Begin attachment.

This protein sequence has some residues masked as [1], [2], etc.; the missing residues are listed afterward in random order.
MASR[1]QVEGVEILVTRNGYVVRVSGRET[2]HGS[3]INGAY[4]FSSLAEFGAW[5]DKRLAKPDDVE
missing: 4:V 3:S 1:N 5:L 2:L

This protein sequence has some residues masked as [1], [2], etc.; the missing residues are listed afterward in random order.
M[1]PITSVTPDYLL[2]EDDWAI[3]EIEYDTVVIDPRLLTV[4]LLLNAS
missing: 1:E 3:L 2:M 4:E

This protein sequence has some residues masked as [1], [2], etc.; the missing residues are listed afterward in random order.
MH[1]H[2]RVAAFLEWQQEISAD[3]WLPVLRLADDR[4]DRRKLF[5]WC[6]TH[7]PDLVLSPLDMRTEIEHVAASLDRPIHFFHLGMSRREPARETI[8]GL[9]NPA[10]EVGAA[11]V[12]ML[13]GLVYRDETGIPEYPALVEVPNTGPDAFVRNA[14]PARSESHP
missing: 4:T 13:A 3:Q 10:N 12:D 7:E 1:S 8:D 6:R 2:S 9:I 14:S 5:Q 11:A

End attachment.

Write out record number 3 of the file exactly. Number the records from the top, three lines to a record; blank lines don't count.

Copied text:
This protein sequence has some residues masked as [1], [2], etc.; the missing residues are listed afterward in random order.
MH[1]H[2]RVAAFLEWQQEISAD[3]WLPVLRLADDR[4]DRRKLF[5]WC[6]TH[7]PDLVLSPLDMRTEIEHVAASLDRPIHFFHLGMSRREPARETI[8]GL[9]NPA[10]EVGAA[11]V[12]ML[13]GLVYRDETGIPEYPALVEVPNTGPDAFVRNA[14]PARSESHP
missing: 4:T 13:A 3:Q 10:N 12:D 7:E 1:S 8:D 6:R 2:S 9:I 14:S 5:Q 11:A